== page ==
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Summer 2016

Required Core
UEP 0254-C QUANTITATIVE REASONING FOR POLICY AND PLANNING (TWELVE-WEEK SESSION: MAY 25 - AUGUST 12, 2016)
Required core course for M.A. and M.P.P. students. Introduction to the use of quantitative thinking. Designed to develop basic statistical skills as indispensable tools for policy research, planning and decision making. Students learn how to choose and apply statistical tools to data sources, when and how statistical tools can be used to analyze data, and how to interpret and understand others' quantitative research. Statistical software is used to facilitate learning through active application of statistical tools. Although prior coursework in statistics is not required, students are required to have a solid understanding of college-level algebra. Waiver permitted for students with an undergraduate major or substantial work-related experience in statistics subject to faculty approval.
Prerequisites: College-level algebra
Time: Tuesdays, 9:00 AM - 12:30 PM (12 Weeks)
Instructors: Alicia Doyle Lynch

Electives in Urban and Environmental Policy and Planning
UEP 0194-A COMMUNITY ENGAGEMENT (ONLINE): ADVANCED TECHNIQUES, EXAMPLES & OUTCOMES (FIRST SESSION: MAY 25 - JULY 1, 2016)
An exploration of the goals and practice of community engagement, from theory and history to methods and techniques. The course is offered online to reach a broad audience of students and practitioners. We use three case studies of public participation processes in Lowell's Hamilton Canal District, Boston's Chinatown, and Somerville. We view and discuss filmed sessions of public meetings and charrettes. Facilitators and participants of public participation events are interviewed for this course. Readings include academic texts, web sources and media coverage of the community engagement processes.
Time: Anytime
Instructors: Christine Cousineau

UEP 0194-AC CITIES AND URBAN DESIGN (FIRST SESSION: MAY 25 - JULY 1, 2016)
The course examines how cities evolved over time and what attempts continue to be made to plan them. From early settlements to today, cities have grown through trade, war, empire, migration and market forces. Geography, economy and public policy have shaped cities under democratic, monarchial, theocratic, socialist and communist rule. Theories abound about how they should be planned and designed, expanded or concentrated, demolished and restarted, escaped or revived. The course ends with today’s urban design concepts and movements. Students post their comments on the readings, write two short essays, and design their ideal community.
Time: Tuesday, Thursday 1 - 4:30 PM
Instructors: Christine Cousineau

UEP 0194-B PLANNING FOR PEDESTRIANS AND BICYCLES (SECOND SESSION: JULY 5 - AUGUST 12, 2016)
Walking and bicycling form the foundation of a low-cost, healthy and sustainable transportation system. This design-based course will give students an analytical framework for identifying problems and opportunities in developing low-stress, safe bicycle and pedestrian facilities. A large part of the class will be focused on using data to quantify problems and opportunities that can be addressed through better planning and design of our communities and the streets that serve them. Visual tools including desire line analysis, photography and web based design tools will also be used to both characterize problems and propose solutions. In addition we will examine several international case studies to see how non-motorized policies have advanced social, economic and political goals in different contexts.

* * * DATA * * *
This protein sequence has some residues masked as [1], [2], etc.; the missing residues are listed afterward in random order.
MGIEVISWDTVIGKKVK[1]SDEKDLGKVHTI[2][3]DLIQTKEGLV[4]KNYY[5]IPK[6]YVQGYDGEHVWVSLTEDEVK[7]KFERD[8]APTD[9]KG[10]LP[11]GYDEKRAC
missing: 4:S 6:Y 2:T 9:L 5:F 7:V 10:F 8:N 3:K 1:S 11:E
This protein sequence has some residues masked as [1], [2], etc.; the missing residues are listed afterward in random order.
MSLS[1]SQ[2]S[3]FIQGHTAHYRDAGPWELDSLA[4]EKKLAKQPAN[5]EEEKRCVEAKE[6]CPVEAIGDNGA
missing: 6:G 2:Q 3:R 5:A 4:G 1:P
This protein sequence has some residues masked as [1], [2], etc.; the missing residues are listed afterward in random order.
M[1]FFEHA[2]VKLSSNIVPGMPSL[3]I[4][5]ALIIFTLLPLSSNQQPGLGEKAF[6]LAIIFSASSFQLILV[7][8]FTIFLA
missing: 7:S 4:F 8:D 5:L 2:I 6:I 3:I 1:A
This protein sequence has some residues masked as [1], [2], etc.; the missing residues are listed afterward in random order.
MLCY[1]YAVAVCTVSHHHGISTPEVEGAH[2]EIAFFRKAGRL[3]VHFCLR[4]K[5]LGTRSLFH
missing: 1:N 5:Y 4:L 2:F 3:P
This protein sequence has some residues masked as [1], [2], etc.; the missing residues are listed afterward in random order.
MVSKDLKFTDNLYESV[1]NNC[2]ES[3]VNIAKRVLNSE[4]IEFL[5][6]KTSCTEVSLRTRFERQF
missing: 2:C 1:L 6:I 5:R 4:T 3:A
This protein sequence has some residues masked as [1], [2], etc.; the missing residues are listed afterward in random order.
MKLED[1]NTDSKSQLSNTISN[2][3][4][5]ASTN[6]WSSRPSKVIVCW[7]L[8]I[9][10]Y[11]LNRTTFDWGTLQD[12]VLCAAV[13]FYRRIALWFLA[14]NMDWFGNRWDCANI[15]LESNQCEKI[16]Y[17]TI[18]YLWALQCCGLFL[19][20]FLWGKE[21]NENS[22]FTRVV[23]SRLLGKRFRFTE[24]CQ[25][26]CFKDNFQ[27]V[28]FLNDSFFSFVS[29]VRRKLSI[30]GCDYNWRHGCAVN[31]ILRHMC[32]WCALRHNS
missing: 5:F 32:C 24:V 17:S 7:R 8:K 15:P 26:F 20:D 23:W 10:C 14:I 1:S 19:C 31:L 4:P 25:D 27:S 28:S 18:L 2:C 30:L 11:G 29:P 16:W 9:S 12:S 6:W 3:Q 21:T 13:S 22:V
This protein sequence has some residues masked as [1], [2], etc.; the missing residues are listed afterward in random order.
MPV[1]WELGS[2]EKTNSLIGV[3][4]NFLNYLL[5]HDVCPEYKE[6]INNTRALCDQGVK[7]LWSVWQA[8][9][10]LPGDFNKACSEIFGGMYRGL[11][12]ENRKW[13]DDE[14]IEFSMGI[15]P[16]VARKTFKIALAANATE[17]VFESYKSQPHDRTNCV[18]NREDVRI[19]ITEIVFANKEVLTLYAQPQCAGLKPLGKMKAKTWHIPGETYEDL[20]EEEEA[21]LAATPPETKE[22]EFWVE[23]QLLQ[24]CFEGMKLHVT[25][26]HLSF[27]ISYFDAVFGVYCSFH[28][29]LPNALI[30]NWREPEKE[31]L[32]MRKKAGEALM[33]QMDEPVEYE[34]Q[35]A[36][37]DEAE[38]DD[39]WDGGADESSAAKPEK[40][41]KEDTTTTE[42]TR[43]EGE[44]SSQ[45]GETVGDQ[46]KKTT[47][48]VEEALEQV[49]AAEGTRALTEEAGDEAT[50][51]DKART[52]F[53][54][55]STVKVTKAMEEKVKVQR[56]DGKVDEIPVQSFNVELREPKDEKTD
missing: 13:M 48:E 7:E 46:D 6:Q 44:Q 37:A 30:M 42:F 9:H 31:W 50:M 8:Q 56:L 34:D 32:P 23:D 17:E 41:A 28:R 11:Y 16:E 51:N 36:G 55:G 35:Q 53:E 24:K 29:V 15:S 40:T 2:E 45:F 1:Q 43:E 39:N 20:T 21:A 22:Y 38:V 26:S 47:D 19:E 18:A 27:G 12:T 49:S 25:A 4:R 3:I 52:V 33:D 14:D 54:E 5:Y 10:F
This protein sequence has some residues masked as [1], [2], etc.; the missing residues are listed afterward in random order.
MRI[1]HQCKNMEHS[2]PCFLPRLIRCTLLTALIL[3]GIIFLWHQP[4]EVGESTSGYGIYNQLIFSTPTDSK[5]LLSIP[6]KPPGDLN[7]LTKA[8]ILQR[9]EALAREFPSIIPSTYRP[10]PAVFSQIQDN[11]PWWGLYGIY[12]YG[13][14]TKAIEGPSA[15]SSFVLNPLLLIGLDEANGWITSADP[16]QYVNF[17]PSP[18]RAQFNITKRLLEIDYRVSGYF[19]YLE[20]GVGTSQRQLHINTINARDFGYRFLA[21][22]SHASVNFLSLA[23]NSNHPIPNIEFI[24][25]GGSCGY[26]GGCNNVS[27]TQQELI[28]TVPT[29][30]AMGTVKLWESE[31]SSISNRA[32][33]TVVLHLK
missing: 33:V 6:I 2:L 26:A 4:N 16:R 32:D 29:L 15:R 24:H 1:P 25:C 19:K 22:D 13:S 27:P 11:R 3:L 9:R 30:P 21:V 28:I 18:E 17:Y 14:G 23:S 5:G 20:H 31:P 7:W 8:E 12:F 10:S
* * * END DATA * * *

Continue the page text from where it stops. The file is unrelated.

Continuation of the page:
Time: Tuesday, Thursday 6 - 9:30 PM
Instructors: Mark Chase

Electives in Nonprofit Management and Professional Skills

UEP 0161-A WRITING AND PUBLIC COMMUNICATION (FIRST SESSION: MAY 25 - JULY 1, 2016)
Persuasive, accurate, readable writing is crucial to Public Policy and Planning and to active citizenship. Course offers techniques for understanding the needs of multiple audiences, for framing and organizing ideas, and developing a "voice" that will influence readers in the "real world." Tools for critical and creative thinking, supportive feedback, and audience awareness through short weekly writing assignments including at least three drafts of your chosen longer writing project in public communication and a short memo. This term also: a closer look at policy memos as written in state government.
Time: Monday, Wednesday 6 - 9:30 PM
Instructors: Louise Dunlap

UEP 0230-A NEGOTIATION AND CONFLICT RESOLUTION (FIRST SESSION: MAY 25 - JULY 1, 2016)
Techniques of negotiation and mediation applied to a broad range of conflict situations from interpersonal differences to labor relations, environmental disputes, and international relations. Combines practice in basic methods with theoretical and applied aspects of conflict resolution.
Time: Tuesday, Thursday 6 - 9:30 PM
Instructors: Robert Burdick